The Strongman Deadlift Cheat Sheet (and How to Fix Your Pull)

“I pick things up and put them down.”

This is easily the most obnoxious thing people say when first meeting me and they are not involved in the sport of strongman (or any strength sport). The implication that lifting is some mindless pursuit could not be further from the truth. The pursuit of strength as is noble as any athletic endeavor, and to insult the deadlift is silly. It is the heaviest of any movement and the truest test of overall absolute strength.

The deadlift is tested, in some fashion, in almost every event in strongman. Literally, before you can use that object, you have to pick it up. By definition this is a deadlift. It is also the number one thing competitors tell me they need to improve to win more contests. The issue is, many people hit a sticking point in the movement that can last for a very long time if they do not know how to break through.

[Wondering about the various types of deadlifts tested in competition? Check out Michael Gill’s explainer here.]

The Warm Up

A solid warmup is going to help your pull. The deadlift requires the biggest muscle groups in your body to fire in unison for a truly great lift. Two movements that will really get the blood flowing and increase your core temperature are high rep kettlebell swings and pull-throughs. I hope at this point you are proficient with a proper swing and 3 sets of 15 should do the trick here.

Many people never do a pull through, and they have no idea what they are missing! A great video explaining them can be found below:

Correcting “Rookie” Mistakes with the Deadlift

We should ensure that you aren’t making any rookie mistakes. If you are, a simple correction of any of these can throw pounds on your pull today.

Hip Rise: Are your hips moving up without the bar leaving the floor? The second you begin your lift, the bar should move in unison with the body. Now, to be clear there is more than one accepted start position for the lift, and many elite lifters do a modified stiff leg but the bar should come off the floor when you pull it. Keep your eyes and head up and when you begin the lift bring your chest and back up in unison with your legs. This will cause the bar to come off the floor.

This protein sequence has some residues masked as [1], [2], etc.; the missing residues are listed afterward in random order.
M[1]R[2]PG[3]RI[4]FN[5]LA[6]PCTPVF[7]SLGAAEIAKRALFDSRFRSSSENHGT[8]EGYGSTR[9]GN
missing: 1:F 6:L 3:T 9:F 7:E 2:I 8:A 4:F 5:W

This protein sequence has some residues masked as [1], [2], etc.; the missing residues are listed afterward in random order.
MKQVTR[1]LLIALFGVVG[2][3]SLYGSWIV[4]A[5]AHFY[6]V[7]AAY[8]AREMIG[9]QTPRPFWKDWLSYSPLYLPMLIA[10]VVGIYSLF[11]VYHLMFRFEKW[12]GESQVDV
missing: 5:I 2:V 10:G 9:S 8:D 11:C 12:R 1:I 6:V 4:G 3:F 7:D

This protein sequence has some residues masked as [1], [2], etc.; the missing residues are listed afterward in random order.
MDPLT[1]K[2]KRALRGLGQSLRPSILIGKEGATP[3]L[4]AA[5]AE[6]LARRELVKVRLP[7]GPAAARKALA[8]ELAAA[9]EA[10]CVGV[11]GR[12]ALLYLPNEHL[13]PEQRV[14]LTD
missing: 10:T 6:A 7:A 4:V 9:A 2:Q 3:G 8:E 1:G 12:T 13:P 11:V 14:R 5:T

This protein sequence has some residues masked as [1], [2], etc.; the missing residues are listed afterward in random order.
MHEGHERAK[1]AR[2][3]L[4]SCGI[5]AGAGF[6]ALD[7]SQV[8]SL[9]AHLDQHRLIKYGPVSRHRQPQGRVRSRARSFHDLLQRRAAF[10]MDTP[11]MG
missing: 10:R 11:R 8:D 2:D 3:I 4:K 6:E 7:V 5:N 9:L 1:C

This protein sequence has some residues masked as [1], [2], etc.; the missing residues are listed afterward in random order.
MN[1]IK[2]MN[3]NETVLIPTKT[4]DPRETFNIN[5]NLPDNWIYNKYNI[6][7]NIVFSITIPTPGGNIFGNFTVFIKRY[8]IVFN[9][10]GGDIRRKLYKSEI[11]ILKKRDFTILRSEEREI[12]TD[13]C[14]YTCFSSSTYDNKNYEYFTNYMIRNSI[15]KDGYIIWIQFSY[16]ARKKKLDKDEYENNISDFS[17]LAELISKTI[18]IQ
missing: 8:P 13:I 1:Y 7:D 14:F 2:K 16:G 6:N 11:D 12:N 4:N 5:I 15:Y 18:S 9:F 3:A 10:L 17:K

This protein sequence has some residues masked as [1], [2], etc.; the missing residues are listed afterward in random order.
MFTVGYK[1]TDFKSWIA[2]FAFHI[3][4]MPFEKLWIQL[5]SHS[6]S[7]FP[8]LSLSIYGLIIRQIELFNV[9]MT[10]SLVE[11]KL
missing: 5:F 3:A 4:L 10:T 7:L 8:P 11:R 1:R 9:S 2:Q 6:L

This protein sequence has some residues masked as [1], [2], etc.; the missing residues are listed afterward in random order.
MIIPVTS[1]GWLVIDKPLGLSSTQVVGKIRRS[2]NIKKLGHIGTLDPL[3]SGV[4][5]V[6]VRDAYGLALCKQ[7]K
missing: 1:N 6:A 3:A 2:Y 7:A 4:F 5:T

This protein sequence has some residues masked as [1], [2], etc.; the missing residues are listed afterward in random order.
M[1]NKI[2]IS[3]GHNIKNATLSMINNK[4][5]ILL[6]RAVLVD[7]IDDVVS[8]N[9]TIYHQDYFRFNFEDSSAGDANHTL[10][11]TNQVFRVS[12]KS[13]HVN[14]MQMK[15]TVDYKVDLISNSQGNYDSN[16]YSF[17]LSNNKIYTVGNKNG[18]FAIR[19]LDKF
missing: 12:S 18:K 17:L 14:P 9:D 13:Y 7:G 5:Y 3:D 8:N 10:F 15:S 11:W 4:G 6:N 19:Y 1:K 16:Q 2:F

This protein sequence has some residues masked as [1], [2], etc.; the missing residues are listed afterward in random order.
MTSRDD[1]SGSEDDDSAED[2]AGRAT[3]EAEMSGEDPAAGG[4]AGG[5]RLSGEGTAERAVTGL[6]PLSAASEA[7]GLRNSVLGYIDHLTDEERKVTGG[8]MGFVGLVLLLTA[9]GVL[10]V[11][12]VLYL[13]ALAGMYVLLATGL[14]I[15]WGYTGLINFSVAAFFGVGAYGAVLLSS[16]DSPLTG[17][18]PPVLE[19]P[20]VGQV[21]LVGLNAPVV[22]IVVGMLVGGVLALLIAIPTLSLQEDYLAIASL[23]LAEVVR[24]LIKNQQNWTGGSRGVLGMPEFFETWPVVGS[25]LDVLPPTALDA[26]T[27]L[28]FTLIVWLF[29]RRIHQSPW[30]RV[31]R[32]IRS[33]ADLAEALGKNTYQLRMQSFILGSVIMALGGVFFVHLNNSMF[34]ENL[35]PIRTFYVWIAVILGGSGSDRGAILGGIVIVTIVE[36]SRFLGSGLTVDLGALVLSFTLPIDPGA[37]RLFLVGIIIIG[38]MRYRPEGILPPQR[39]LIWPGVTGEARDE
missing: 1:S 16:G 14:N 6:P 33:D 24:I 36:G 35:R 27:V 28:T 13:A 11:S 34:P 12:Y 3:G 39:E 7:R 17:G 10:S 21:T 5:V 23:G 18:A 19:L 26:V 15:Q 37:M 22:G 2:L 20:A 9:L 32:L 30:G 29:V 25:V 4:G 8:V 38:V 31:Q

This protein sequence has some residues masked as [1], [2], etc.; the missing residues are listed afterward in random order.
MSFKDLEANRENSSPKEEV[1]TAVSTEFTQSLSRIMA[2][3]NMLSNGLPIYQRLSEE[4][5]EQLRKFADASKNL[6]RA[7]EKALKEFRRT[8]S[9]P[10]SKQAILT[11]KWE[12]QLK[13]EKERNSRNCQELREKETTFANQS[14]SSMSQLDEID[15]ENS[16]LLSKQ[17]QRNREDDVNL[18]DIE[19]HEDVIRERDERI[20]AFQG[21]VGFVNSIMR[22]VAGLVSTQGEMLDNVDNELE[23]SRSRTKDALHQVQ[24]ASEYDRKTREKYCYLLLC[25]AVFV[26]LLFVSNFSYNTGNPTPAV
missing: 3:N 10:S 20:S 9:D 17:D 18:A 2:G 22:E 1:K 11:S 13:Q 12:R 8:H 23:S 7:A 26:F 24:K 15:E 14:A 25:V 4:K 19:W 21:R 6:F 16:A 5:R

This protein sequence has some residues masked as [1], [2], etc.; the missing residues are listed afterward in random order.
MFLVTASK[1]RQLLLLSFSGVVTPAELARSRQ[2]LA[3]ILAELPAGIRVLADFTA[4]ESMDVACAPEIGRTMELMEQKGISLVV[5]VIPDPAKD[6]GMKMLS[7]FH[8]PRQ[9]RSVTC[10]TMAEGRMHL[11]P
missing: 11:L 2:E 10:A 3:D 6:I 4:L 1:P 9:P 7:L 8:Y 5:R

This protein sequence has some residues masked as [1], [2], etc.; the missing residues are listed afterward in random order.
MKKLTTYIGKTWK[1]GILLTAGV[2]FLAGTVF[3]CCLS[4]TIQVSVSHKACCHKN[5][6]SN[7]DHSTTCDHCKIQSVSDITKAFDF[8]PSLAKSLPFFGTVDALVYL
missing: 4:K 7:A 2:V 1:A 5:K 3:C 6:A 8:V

Bar too far away: Is the bar against your shins for the start of the lift? No? Simple fix: have the bar on your shins for the pull, then continue to keep it in contact with the body. See how easy that was?! This is simple physics: the further away from your body the weight is, the more difficult it is to lift. Bigger lifters my struggle to keep it close and keep their shoulders over the bar. If this is you, just get it as close as you can.

Weight distribution: Like a squat, keep the weight on the heels and the outside of the feet. If you move to the balls of your feet at all, you are going to tip forward quickly. Control the weight at all times and push down into the floor!

Those are just a few of the more common mistakes you should eliminate before getting serious with this lift. I’ve heard far too many horror stories stemming from deadlifts gone wrong.


The author with a 700+ pound pull.

Accessory Exercises for a Bigger Deadlift

Once you are lifting correctly try working in the following exercises to start hitting bigger poundages.

Pendlay Rows: A bent over row with a big variation. You start by pulling the weight off the floor with every rep. To maximize this exercise as a deadlift helper, go heavy for threes or fives and practice keeping your weight back on your heels, having a dynamic pull and a controlled lowering of the weight. This is a great aid to people who have a great lockout but struggle off the floor.